From Middle English subget, from Old French suget, from Latin subiectus (“lying under or near, adjacent, also subject, exposed”), as a noun, subiectus (“a subject, an inferior”), subiectum (“the subject of a proposition”), past participle of subiciō (“throw, lay, place”), from sub (“under, at the foot of”) + iaciō (“throw, hurl”).
- Adjective and Noun
subject (comparative more subject, superlative most subject)
- Likely to be affected by or experience something.
- Menu listings and prices are subject to change.
- He's subject to sneezing fits.
- Conditional upon.
- The local board sets local policy, subject to approval from the State Board.
likely to be affected by something
subject (plural subjects)
- (grammar) In a clause: the word or word group (usually a noun phrase) that is dealt with. In active clauses with verbs denoting an action, the subject and the actor are usually the same.
- “In the sentence ‘The mouse is eaten by the cat in the kitchen.’, ‘The mouse’ is the subject, ‘the cat’ being the agent.”
- The main topic of a paper, work of art, discussion, etc.
- 1905, Baroness Emmuska Orczy, chapter 5, The Hocussing of Cigarette:
- Then I had a good think on the subject of the hocussing of Cigarette, and I was reluctantly bound to admit that once again the man in the corner had found the only possible solution to the mystery.
- A particular area of study.
- Her favorite subject is physics.
- A citizen in a monarchy.
- I am a British subject.
- A person ruled over by another, especially a monarch or state authority.
- (music) The main theme or melody, especially in a fugue.
Derived terms 
- Arabic: موضوع (ar) (mawḍūʕ) m
- Asturian: materia (ast) f
- Catalan: matèria (ca) f
- Mandarin: 主題 (cmn) (zhǔtí)
- Danish: emne (da) n, tema (da) n
- Dutch: onderwerp (nl)
- Esperanto: temo (eo)
- Estonian: aine (et), teema (et)
- Finnish: aihe (fi), teema (fi)
- French: sujet (fr) m
- Galician: materia (gl) f
- German: Thema (de) n, Gegenstand (de) m, Sache (de) f, Sujet (de) n, (email) Betreff (de) m
- Greek: θέμα (el) (théma) n , προκείμενο (el) (prokeímeno) n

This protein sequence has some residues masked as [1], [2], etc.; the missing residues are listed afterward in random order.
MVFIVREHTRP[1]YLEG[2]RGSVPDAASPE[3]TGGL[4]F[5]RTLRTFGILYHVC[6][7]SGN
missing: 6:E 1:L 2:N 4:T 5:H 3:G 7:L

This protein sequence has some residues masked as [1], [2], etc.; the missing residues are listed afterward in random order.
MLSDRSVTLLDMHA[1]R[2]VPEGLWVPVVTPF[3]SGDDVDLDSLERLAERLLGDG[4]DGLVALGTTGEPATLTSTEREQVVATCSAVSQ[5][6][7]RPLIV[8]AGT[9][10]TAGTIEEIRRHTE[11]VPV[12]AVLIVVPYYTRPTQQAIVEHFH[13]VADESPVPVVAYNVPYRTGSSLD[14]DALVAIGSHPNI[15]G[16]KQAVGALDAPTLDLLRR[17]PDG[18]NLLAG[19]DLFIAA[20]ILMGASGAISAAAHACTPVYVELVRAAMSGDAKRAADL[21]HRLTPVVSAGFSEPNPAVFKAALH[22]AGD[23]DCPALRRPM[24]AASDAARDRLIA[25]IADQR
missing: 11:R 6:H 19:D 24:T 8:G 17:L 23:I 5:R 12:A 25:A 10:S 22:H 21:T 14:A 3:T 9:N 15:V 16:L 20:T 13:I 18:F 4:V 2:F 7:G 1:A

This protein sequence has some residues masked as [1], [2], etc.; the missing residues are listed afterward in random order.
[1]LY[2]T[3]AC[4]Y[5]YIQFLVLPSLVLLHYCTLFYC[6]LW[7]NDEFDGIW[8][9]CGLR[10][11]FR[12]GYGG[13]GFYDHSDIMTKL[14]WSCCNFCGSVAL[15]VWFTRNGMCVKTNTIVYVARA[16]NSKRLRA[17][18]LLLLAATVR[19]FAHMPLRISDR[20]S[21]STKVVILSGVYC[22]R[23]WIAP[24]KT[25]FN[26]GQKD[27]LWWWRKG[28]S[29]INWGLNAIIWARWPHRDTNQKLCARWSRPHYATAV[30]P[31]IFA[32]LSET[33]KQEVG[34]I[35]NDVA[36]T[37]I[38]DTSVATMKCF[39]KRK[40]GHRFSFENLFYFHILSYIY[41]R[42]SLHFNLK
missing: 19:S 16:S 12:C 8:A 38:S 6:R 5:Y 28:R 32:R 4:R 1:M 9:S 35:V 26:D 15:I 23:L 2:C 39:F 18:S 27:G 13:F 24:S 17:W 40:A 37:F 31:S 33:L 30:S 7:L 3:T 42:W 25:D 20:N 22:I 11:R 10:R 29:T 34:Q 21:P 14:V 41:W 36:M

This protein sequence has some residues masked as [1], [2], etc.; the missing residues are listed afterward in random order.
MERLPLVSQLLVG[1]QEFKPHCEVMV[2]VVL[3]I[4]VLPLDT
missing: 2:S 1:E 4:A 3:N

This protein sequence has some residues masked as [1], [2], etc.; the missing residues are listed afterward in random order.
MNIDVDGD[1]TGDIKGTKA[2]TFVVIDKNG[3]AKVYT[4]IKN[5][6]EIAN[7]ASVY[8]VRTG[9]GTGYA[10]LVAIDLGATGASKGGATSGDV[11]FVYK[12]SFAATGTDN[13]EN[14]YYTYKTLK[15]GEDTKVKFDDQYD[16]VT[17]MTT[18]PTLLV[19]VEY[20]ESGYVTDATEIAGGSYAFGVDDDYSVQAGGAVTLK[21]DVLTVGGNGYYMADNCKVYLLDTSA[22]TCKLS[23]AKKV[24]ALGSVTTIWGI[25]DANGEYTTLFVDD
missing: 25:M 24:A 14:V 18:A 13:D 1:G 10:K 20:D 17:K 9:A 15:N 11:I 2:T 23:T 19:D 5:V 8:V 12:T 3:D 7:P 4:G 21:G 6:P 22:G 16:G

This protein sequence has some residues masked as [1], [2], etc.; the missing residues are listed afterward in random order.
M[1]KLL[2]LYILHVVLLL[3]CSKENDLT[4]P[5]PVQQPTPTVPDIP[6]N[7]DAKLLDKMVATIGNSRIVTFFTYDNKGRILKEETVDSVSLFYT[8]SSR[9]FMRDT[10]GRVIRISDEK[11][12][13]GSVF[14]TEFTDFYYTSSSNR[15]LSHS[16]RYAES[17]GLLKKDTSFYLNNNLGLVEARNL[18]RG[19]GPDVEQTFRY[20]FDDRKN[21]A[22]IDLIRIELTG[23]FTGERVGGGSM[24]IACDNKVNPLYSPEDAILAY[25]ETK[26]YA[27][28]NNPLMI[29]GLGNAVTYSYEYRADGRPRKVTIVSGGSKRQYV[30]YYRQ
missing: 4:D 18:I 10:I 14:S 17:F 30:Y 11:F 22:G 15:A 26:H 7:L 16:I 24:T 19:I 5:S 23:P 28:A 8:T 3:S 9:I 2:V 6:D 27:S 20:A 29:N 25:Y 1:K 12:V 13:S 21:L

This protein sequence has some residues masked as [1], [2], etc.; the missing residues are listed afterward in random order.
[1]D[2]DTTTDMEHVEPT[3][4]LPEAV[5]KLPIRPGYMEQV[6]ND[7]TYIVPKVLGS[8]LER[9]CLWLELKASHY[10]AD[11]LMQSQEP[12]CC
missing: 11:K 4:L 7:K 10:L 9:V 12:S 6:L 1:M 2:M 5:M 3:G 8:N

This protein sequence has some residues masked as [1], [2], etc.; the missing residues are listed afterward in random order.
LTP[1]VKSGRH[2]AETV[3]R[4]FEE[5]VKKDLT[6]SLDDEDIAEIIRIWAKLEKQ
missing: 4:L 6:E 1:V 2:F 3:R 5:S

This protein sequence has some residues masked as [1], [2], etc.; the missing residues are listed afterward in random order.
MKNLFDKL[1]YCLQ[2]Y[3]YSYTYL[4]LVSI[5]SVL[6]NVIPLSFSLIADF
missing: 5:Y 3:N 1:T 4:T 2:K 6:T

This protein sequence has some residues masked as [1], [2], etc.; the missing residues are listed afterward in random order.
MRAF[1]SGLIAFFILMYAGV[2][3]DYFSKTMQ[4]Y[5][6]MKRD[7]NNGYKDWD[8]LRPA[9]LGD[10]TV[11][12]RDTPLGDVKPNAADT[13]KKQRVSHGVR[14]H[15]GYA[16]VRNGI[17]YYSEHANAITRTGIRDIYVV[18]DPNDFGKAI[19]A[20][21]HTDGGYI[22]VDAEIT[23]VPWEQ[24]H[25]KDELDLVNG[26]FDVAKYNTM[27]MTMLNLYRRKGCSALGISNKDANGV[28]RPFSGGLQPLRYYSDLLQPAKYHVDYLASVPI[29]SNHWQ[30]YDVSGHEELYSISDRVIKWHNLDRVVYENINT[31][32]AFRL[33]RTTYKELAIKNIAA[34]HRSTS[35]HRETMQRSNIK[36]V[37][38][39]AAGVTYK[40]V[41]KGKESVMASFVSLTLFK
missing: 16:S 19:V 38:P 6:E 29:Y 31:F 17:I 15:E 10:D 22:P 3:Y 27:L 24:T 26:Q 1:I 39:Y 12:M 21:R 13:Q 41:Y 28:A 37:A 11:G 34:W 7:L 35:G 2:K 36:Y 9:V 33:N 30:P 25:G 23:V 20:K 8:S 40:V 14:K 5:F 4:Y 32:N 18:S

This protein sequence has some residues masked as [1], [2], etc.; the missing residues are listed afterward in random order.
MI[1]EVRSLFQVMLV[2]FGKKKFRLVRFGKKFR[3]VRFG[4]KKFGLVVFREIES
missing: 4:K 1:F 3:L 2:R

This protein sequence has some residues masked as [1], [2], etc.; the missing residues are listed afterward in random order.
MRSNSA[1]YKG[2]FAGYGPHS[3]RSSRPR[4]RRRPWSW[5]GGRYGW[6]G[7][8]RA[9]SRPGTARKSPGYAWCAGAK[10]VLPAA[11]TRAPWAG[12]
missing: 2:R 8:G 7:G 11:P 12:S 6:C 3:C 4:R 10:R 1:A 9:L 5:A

- Hebrew: נושא (he) (noseh) m
- Hungarian: tárgy (hu), téma (hu)
- Icelandic: efni (is) n, umræðuefni (is) n, umtalsefni (is) n, viðfangsefni (is) n, yrkisefni (is) n
- Interlingua: thema (ia)
- Italian: soggetto (it) m
- Japanese: 主題 (ja) (しゅだい, shudai)
particular area of study
- Arabic: دورة (ar) (dáura) f
- Bashkir: фән (fän)
- Czech: předmět (cs) m
- Danish: fag (da) n, emne (da) n
- Dutch: vak (nl) n, vakgebied (nl) n
- Esperanto: studobjekto (eo), lernobjekto (eo)
- Estonian: aine (et)
- Finnish: ala (fi), aihealue (fi), aine (fi)
- French: matière (fr) f, discipline (fr) f
- German: Fach (de) n, Schulfach (de) n, Unterrichtsfach (de) n, Studienfach (de) n, Lehrfach (de) n
- Greek: αντικείμενο (el) (antikeímeno) n
- Hungarian: tárgy (hu)
- Icelandic: fag (is) n, námsgrein (is) f, grein (is) f
- Italian: materia (it) f, disciplina (it) f, corso (it) m
- Japanese: 学科 (ja) (がっか, gakka), 科目 (ja) (かもく, kamoku)
- Korean: 헉과 (ko) (hakgwa), 과목 (ko) (gwamok)
person ruled over by another, especially a monarch or state authority
- The translations below need to be checked and inserted above into the appropriate translation tables, removing any numbers. Numbers do not necessarily match those in definitions. See instructions at Help:How to check translations.
Translations to be checked
See also 
subject (third-person singular simple present subjects, present participle subjecting, simple past and past participle subjected)
- (transitive, construed with to) To cause (someone or something) to undergo a particular experience, especially one that is unpleasant or unwanted.
External links